Living with teenage daughters and working with millennials keeps me on my toes.

If I am to be involved in their lives, I need to be aware of their interests and at least broadly up with "the goss" and "the happs".

Understanding the younger generation is not always straightforward.

The lifestyles, interests and attitudes of those in their teens, 20s and even 30s are so different from my day.


My early adulthood was fairly formulaic - university, work, marriage, work.

The only real difference between my peer group and me was that I eschewed travel and delayed starting a family so I could get stuck into my career.

These days there is no typical life journey, and according to one US study, progression from youth to adulthood is taking longer, with a significant impact on the wealth of the younger generation.

There is a growing generational wealth gap between the old and the young - a function of financial, cultural and even emotional factors.

According to a CNBC report, sociologists have boiled down the basic milestones in the journey from youth to adulthood into five events: graduating from high school or university, leaving your parents' home, paying your own way, marrying, and having a child.

These milestones are taking longer to achieve, if they're achieved at all, and it is not just affordability causing the delay.

It has become more culturally acceptable to keep on studying or go back to study while you "find yourself". Increasingly, young adults are coming back home to live with their parents and the median age for marrying and having children has increased.

The notion of paying your own way seems less important to the young people of today and, interestingly, parents will often exacerbate the situation, letting their offspring live at home without any financial or practical contribution to the household.


In the US, 40 per cent of people in their 20s move back home with their parents at least once.

Two-thirds spend at least some time living with a romantic partner before marrying, and couples today generally don't expect to marry until their late 20s or start a family until their 30s.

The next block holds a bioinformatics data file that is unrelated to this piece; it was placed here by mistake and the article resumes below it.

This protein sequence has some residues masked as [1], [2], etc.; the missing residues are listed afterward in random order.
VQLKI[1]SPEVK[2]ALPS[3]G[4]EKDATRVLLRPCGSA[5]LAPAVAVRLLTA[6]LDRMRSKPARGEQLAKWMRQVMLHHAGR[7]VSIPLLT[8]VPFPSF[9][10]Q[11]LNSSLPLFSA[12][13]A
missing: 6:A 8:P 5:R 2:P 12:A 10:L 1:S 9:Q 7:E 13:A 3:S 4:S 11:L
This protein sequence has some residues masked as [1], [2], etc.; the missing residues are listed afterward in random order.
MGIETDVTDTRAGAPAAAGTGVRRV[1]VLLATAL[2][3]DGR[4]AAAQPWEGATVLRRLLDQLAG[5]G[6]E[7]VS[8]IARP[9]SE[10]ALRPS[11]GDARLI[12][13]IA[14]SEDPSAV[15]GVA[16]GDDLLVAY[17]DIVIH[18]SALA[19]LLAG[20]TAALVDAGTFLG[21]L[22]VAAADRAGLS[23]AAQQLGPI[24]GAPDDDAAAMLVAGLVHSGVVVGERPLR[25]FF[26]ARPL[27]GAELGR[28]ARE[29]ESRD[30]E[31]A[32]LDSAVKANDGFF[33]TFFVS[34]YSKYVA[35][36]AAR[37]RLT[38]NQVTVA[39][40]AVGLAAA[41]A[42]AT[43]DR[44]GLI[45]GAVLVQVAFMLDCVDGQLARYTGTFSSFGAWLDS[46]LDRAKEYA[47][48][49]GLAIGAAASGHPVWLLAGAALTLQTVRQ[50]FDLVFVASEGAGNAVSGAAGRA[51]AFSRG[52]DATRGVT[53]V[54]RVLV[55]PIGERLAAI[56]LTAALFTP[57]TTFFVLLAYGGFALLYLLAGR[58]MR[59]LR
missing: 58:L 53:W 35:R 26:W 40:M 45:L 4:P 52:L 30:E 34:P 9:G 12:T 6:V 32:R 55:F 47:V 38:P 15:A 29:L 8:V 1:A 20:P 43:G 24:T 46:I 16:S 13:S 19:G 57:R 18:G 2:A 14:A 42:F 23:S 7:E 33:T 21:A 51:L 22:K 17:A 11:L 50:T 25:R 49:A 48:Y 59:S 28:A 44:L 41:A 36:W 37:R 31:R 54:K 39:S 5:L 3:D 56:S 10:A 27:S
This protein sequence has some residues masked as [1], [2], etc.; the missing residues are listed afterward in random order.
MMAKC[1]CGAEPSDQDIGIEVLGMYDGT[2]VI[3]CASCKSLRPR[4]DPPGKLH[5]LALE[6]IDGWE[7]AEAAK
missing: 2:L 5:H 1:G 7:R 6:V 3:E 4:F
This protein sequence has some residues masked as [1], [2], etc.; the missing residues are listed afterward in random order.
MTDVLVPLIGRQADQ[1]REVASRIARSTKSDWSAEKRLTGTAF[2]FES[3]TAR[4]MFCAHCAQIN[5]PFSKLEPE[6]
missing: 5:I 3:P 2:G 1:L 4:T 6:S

Some of this "deferment of adulthood" will be for financial reasons. But in many cases it is a lifestyle choice rather than a financial one. Unfortunately, deferring adulthood because you can't (or don't want to) afford it makes it harder to build wealth when you eventually reach adulthood.

Young people today say "it was easier for your generation to build assets than it is for ours". There may be an element of truth to this, but the main reason older people are wealthier than younger people is they have been working longer. The longer you work, the more money you're likely to have. The longer you defer working, the harder it will be to accumulate wealth.

Given that the trend of delayed adulthood seems entrenched, what can be done to close the generational wealth gap? For my part, I will be encouraging my children and other young people to plan for their own financial success.

A deliberate plan and set of expectations for life's journey should ensure greater likelihood of reaching the milestones of adulthood.

If my daughters choose to live at home, they will do so as young adults taking responsibility for their financial and practical contribution to the household. If they choose to delay adulthood, that's cool too.

But I won't accept any complaints they are hard done by and can't afford what others have.

Their choice is simple - grow wealth by growing up.

This column is presented in association with Fisher Funds.